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Becoming Frank Lloyd Wright

Finding the origins of the architect’s famous work

Anyone who has spent time reading about Frank Lloyd Wright knows that the facts of his life and career can be hard to pin down. According to critic and biographer Brendan Gill, Wright’s own 1932 autobiography is full of “prodigious lies,” and the architect’s penchant for self-mythologizing has tended to confound both colleagues and admirers. Philip Johnson once complained that Wright thought he was “born full-blown from the head of Zeus” and considered himself “the only architect that ever lived or ever will.”


Wright’s self-aggrandizement has a tendency to obscure both the underpinnings of his designs and the importance of his early career. Wright’s masterpieces, from the Prairie School Willits and Robie houses to Fallingwater to the Guggenheim, didn’t spring fully formed from the head of Zeus any more than Wright himself did; instead, Wright’s best-known works show a conscious progression from his earliest buildings. Indeed, there are echoes of Wright’s early works—both those he did under the tutelage of Joseph Lyman Silsbee and Louis Sullivan, as well as his first independent commissions as a brash young architect in suburban Chicago—in every iteration of his career.

Walking through the streets of Oak Park and River Forest, Illinois, today—where nearly 30 examples of early Wright homes dot the landscape—it’s easy to see how these tight-knit Chicago suburbs where Wright resided and worked for two decades inspired his later musings on how to make people live more harmoniously. In part, that may be because “harmonious” was a word people generally didn’t associate with Wright during his Oak Park years.


Wright was born in Richland Center, Wisconsin, on June 8, 1867, and would live a significant portion of his life no more than 25 miles from that spot. His mother’s Welsh ancestors had settled in the Helena Valley of Iowa County, near the town of Spring Green, and not only would Wright spend much of his childhood there, but the Helena Valley would also become home to his earliest works as well as his famous home, studio, and school, Taliesin. Today the valley’s gentle, sloping hills are covered with trees, but the area is actually the gateway to the prairie, which would so profoundly influence Wright’s thinking about American architecture. Despite living from ages 4 to 10 on the East Coast and then moving to Chicago at age 19, the prairie was a singular element in Wright’s life long before there was such a thing as “Prairie style.”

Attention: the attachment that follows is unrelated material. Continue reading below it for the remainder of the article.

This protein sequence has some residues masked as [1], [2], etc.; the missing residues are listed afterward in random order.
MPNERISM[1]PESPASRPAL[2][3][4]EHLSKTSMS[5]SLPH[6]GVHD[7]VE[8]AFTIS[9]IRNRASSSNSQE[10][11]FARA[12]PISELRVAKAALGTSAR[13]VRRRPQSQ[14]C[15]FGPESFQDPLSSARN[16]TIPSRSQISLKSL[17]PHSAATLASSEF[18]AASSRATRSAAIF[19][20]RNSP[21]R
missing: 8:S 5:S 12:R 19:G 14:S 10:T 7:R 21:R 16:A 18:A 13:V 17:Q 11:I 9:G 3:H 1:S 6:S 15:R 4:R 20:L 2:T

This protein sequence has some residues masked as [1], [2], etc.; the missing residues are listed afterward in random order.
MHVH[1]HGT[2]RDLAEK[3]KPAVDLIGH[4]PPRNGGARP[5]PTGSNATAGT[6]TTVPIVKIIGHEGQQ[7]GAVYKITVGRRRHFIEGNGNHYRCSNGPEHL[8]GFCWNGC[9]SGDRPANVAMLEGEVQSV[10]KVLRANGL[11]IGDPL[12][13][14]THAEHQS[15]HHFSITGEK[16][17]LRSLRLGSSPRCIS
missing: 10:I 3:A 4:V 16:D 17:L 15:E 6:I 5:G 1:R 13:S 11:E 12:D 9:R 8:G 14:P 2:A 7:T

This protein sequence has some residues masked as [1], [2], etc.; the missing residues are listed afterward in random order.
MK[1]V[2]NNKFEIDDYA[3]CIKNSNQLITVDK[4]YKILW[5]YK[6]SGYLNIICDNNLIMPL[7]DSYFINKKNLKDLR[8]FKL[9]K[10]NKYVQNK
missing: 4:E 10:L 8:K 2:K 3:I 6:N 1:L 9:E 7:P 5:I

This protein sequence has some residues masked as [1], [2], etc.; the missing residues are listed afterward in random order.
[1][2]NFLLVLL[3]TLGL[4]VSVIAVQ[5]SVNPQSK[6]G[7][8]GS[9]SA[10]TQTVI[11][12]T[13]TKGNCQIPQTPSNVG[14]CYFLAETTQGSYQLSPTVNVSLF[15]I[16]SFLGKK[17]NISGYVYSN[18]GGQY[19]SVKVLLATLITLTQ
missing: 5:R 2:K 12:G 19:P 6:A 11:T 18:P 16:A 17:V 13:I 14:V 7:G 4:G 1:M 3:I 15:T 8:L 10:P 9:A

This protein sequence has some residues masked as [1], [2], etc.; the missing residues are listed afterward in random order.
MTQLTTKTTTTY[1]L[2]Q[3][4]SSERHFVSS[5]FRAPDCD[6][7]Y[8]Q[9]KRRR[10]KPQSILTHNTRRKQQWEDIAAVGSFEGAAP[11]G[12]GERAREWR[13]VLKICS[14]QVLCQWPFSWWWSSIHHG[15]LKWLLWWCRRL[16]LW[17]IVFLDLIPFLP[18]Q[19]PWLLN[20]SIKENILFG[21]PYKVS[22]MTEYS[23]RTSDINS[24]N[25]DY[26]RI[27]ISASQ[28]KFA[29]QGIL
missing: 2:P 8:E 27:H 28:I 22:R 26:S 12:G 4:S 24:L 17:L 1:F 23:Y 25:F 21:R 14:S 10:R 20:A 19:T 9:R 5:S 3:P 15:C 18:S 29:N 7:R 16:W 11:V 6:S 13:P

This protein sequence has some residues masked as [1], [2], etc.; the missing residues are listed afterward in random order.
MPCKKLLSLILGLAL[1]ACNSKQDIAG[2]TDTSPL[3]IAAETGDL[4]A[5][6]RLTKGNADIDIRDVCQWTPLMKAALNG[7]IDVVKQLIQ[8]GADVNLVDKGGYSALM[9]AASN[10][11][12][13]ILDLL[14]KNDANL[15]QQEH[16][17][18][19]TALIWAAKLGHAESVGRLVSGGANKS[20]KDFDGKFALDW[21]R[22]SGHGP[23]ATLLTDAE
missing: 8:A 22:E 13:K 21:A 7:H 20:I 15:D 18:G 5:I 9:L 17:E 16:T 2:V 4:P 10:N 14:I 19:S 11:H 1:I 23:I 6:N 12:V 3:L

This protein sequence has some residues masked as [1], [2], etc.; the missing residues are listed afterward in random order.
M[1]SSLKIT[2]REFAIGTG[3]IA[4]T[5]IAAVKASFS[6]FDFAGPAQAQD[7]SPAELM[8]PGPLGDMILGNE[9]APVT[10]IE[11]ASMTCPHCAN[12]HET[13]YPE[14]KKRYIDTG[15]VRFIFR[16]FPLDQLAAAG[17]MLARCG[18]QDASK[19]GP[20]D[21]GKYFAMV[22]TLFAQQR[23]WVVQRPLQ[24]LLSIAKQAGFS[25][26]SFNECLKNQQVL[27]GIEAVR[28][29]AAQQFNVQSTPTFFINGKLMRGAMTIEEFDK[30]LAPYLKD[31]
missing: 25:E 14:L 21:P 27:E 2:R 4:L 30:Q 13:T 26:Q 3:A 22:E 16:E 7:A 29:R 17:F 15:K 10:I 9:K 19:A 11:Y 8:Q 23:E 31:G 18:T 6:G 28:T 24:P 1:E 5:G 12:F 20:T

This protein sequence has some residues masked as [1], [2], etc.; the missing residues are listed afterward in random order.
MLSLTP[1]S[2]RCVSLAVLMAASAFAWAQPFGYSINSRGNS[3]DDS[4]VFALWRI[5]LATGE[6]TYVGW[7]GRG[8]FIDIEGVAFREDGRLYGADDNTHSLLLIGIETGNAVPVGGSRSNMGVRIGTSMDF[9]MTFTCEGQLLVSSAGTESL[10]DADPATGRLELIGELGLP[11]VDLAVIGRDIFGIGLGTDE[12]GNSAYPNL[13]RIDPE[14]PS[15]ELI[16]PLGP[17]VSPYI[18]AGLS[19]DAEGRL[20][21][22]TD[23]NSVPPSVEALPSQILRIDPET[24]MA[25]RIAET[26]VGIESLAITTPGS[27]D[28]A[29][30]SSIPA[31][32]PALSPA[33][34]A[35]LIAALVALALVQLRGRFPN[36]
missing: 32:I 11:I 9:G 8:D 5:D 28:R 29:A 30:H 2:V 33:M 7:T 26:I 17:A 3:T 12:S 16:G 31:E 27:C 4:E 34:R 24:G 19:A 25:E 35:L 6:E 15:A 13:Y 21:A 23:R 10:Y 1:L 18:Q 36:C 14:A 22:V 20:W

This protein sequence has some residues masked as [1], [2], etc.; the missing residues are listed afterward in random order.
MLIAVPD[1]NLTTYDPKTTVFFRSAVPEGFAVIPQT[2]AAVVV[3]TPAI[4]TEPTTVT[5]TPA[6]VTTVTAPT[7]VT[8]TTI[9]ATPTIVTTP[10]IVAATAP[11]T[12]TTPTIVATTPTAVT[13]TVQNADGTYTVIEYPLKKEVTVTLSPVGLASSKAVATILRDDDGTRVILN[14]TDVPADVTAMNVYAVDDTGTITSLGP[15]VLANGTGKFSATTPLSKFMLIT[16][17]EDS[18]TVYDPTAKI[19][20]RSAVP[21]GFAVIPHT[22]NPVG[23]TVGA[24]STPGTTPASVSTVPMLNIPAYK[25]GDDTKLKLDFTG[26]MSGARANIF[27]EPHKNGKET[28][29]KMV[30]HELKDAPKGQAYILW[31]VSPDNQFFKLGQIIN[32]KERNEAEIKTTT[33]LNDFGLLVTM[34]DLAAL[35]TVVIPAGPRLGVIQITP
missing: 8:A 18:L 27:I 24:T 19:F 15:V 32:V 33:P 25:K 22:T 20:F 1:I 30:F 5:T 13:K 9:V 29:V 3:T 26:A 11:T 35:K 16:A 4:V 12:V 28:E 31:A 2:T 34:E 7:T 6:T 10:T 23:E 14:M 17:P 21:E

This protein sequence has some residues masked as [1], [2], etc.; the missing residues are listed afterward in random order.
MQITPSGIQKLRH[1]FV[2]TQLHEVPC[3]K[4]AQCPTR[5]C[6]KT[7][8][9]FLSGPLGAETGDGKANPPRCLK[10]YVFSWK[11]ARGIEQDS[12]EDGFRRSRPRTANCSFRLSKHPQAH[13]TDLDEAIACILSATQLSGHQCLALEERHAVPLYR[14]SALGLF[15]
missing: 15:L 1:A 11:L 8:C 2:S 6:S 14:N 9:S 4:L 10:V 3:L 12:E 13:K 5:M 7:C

Encouraged by his famously overbearing mother to pursue a career in architecture, Wright enrolled at the University of Wisconsin, Madison, in January 1886, but lasted only two terms. At the time, the university had no architecture program, but Wright studied some engineering. That same year, Wright’s uncle Jenkin Lloyd Jones, a well-known Unitarian minister, commissioned Chicago architect Joseph Lyman Silsbee to build a small chapel on some Jones family land in Wyoming, Wisconsin, near Spring Green. Probably at his uncle’s urging, Silsbee permitted Wright to help him on his chapel’s design. According to an 1886 edition of his uncle’s Unity magazine, Wright “looked after the interior.

Certainly, this is what Wright would say later in life: As his chief draftsman, John H. Howe, would later note, Wright “always claimed that the ceiling, which is designed in squares, was his own invention.” The Unity article and Howe’s recollection suggest this building is Wright’s first architectural work. He was just 19 years old.

Though the modest shingle-style building doesn’t immediately announce itself as Wright’s handiwork, neither is it a typical 19th-century wood-frame country church. In fact, despite its small belfry, the building’s exterior doesn’t reveal its function at all—only the graveyard outside, filled with Wright’s relatives (and his own tomb, now empty), clearly delineates the structure’s use. Soon, Wright would find himself in the employ of Louis “form ever follows function” Sullivan, but while Wright admired Sullivan and considered himself a highly functional architect, Wright’s own buildings are often enigmatic: entrances are hidden, trees poke through rooflines, expansive floorplans are impossible to discern from the sidewalk by casual passersby. That love of architectural mysteries begins, I think, at the Unity Chapel.

The Hillside Home school.

After dropping out of college, Wright moved to Chicago to work for Silsbee, who, like Wright, was a Unitarian and the son of a minister. Wright joined the office just as Silsbee was finishing work on All Souls’ Unitarian Church (now demolished), a Queen Anne structure with the haphazard massing typical of the style; some of Wright’s earliest homes, such as the “bootleg” Thomas Gale house in Oak Park (1892), would show the influence of the Aesthetic Movement of which Silsbee was the Midwest’s major proponent. Wright received his first independent commission while working in Silsbee’s office: a new home for the Hillside Home School run by his aunts Ellen and Jane Lloyd Jones in the Helena Valley (the structure is also now gone). Wright replaced the 1887 school building, which bore a distinct resemblance to the Unity Chapel, with a building more typical of his maturing style in 1902. (Another Wyoming school building, today a cultural center down the road from Taliesin, would be one of Wright’s final projects before his death in 1959.)